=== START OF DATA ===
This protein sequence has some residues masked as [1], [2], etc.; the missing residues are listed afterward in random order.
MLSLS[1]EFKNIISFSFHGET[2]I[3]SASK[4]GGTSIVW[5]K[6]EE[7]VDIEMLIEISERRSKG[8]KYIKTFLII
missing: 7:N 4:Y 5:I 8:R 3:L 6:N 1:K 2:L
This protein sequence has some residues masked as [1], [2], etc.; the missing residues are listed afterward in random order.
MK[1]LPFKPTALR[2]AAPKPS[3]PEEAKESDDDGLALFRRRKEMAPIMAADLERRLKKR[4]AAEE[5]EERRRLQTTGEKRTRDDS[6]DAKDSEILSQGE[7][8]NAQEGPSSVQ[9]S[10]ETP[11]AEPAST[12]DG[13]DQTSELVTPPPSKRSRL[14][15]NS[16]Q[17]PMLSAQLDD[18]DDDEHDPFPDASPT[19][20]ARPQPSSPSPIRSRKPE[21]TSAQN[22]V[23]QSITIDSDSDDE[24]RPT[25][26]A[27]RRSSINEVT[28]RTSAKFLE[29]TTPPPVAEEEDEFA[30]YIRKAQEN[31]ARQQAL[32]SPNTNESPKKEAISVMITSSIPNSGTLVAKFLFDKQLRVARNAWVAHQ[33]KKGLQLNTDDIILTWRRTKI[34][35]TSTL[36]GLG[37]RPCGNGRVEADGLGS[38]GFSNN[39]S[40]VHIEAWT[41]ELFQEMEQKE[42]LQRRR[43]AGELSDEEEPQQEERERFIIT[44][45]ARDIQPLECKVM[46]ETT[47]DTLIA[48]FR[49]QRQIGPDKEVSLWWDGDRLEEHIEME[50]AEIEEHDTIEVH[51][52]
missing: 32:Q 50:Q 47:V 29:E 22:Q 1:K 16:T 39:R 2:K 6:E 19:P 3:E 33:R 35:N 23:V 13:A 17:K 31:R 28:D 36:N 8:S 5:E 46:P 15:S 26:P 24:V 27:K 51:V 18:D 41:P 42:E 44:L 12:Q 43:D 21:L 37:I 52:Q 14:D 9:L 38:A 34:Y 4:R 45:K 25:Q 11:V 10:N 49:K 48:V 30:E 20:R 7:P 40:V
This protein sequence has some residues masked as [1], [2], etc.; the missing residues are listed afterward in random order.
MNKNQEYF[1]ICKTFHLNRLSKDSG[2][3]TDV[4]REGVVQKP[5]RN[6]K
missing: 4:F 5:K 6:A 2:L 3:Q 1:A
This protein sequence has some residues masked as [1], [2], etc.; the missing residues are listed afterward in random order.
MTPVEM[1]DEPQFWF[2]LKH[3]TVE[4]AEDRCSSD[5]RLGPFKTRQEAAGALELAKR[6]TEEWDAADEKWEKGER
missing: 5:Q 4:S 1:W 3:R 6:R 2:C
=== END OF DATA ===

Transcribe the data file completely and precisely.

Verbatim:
This protein sequence has some residues masked as [1], [2], etc.; the missing residues are listed afterward in random order.
MLSLS[1]EFKNIISFSFHGET[2]I[3]SASK[4]GGTSIVW[5]K[6]EE[7]VDIEMLIEISERRSKG[8]KYIKTFLII
missing: 7:N 4:Y 5:I 8:R 3:L 6:N 1:K 2:L
This protein sequence has some residues masked as [1], [2], etc.; the missing residues are listed afterward in random order.
MK[1]LPFKPTALR[2]AAPKPS[3]PEEAKESDDDGLALFRRRKEMAPIMAADLERRLKKR[4]AAEE[5]EERRRLQTTGEKRTRDDS[6]DAKDSEILSQGE[7][8]NAQEGPSSVQ[9]S[10]ETP[11]AEPAST[12]DG[13]DQTSELVTPPPSKRSRL[14][15]NS[16]Q[17]PMLSAQLDD[18]DDDEHDPFPDASPT[19][20]ARPQPSSPSPIRSRKPE[21]TSAQN[22]V[23]QSITIDSDSDDE[24]RPT[25][26]A[27]RRSSINEVT[28]RTSAKFLE[29]TTPPPVAEEEDEFA[30]YIRKAQEN[31]ARQQAL[32]SPNTNESPKKEAISVMITSSIPNSGTLVAKFLFDKQLRVARNAWVAHQ[33]KKGLQLNTDDIILTWRRTKI[34][35]TSTL[36]GLG[37]RPCGNGRVEADGLGS[38]GFSNN[39]S[40]VHIEAWT[41]ELFQEMEQKE[42]LQRRR[43]AGELSDEEEPQQEERERFIIT[44][45]ARDIQPLECKVM[46]ETT[47]DTLIA[48]FR[49]QRQIGPDKEVSLWWDGDRLEEHIEME[50]AEIEEHDTIEVH[51][52]
missing: 32:Q 50:Q 47:V 29:E 22:Q 1:K 16:T 39:R 2:K 6:E 19:P 3:E 33:R 35:N 23:V 13:A 17:K 31:R 28:D 36:N 8:S 5:E 46:P 15:S 26:P 24:V 27:K 51:V 18:D 41:P 42:E 44:L 12:Q 43:D 21:L 37:I 52:Q 14:D 9:L 38:A 34:Y 4:R 45:K 25:Q 11:V 10:N 49:K 48:V 30:E 20:R 7:P 40:V
This protein sequence has some residues masked as [1], [2], etc.; the missing residues are listed afterward in random order.
MNKNQEYF[1]ICKTFHLNRLSKDSG[2][3]TDV[4]REGVVQKP[5]RN[6]K
missing: 4:F 5:K 6:A 2:L 3:Q 1:A
This protein sequence has some residues masked as [1], [2], etc.; the missing residues are listed afterward in random order.
MTPVEM[1]DEPQFWF[2]LKH[3]TVE[4]AEDRCSSD[5]RLGPFKTRQEAAGALELAKR[6]TEEWDAADEKWEKGER
missing: 5:Q 4:S 1:W 3:R 6:R 2:C